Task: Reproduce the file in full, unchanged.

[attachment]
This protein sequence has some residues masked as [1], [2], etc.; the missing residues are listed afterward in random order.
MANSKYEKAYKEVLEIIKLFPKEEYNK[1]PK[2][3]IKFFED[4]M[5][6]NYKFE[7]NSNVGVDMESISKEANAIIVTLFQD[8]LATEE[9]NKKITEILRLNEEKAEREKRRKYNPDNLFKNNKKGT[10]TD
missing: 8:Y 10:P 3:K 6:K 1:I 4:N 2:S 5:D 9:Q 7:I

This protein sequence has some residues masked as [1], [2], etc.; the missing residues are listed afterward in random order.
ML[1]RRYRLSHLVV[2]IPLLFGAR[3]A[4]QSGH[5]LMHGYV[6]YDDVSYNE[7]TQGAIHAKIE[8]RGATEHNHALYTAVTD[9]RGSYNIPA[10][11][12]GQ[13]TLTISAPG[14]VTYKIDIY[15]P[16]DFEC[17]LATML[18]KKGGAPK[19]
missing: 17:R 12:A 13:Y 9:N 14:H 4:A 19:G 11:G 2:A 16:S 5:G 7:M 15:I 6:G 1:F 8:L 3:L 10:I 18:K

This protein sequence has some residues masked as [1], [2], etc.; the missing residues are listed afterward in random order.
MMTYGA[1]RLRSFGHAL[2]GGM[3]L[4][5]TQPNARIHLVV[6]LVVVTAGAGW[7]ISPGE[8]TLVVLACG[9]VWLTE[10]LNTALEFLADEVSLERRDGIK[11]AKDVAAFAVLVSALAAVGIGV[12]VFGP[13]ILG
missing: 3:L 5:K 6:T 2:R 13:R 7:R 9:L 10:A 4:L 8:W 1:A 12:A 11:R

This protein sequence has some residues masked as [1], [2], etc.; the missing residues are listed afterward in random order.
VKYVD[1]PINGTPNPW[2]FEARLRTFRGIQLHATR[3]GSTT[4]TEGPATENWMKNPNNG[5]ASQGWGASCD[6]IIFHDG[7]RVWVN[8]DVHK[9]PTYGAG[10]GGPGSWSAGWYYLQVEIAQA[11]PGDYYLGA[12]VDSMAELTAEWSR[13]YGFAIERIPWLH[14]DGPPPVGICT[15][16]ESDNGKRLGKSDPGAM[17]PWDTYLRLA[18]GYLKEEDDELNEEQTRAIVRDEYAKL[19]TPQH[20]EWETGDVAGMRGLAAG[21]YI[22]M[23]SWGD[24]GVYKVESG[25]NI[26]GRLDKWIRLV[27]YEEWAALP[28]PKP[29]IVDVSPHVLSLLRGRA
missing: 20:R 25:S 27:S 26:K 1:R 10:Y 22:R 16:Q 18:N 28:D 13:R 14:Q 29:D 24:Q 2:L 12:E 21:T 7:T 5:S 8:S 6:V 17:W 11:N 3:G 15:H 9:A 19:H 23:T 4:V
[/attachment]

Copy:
This protein sequence has some residues masked as [1], [2], etc.; the missing residues are listed afterward in random order.
MANSKYEKAYKEVLEIIKLFPKEEYNK[1]PK[2][3]IKFFED[4]M[5][6]NYKFE[7]NSNVGVDMESISKEANAIIVTLFQD[8]LATEE[9]NKKITEILRLNEEKAEREKRRKYNPDNLFKNNKKGT[10]TD
missing: 8:Y 10:P 3:K 6:K 1:I 4:N 2:S 5:D 9:Q 7:I

This protein sequence has some residues masked as [1], [2], etc.; the missing residues are listed afterward in random order.
ML[1]RRYRLSHLVV[2]IPLLFGAR[3]A[4]QSGH[5]LMHGYV[6]YDDVSYNE[7]TQGAIHAKIE[8]RGATEHNHALYTAVTD[9]RGSYNIPA[10][11][12]GQ[13]TLTISAPG[14]VTYKIDIY[15]P[16]DFEC[17]LATML[18]KKGGAPK[19]
missing: 17:R 12:A 13:Y 9:N 14:H 4:A 19:G 11:G 2:A 16:S 5:G 7:M 15:I 6:G 1:F 8:L 3:L 10:I 18:K

This protein sequence has some residues masked as [1], [2], etc.; the missing residues are listed afterward in random order.
MMTYGA[1]RLRSFGHAL[2]GGM[3]L[4][5]TQPNARIHLVV[6]LVVVTAGAGW[7]ISPGE[8]TLVVLACG[9]VWLTE[10]LNTALEFLADEVSLERRDGIK[11]AKDVAAFAVLVSALAAVGIGV[12]VFGP[13]ILG
missing: 3:L 5:K 6:T 2:R 13:R 7:R 9:L 10:A 4:L 8:W 1:A 12:A 11:R

This protein sequence has some residues masked as [1], [2], etc.; the missing residues are listed afterward in random order.
VKYVD[1]PINGTPNPW[2]FEARLRTFRGIQLHATR[3]GSTT[4]TEGPATENWMKNPNNG[5]ASQGWGASCD[6]IIFHDG[7]RVWVN[8]DVHK[9]PTYGAG[10]GGPGSWSAGWYYLQVEIAQA[11]PGDYYLGA[12]VDSMAELTAEWSR[13]YGFAIERIPWLH[14]DGPPPVGICT[15][16]ESDNGKRLGKSDPGAM[17]PWDTYLRLA[18]GYLKEEDDELNEEQTRAIVRDEYAKL[19]TPQH[20]EWETGDVAGMRGLAAG[21]YI[22]M[23]SWGD[24]GVYKVESG[25]NI[26]GRLDKWIRLV[27]YEEWAALP[28]PKP[29]IVDVSPHVLSLLRGRA
missing: 20:R 25:S 27:S 26:K 1:R 10:Y 22:R 16:Q 18:N 28:D 13:R 14:Q 29:D 24:Q 2:L 12:E 21:T 7:T 5:S 8:S 6:V 17:W 11:N 3:G 15:H 9:A 19:H 23:T 4:V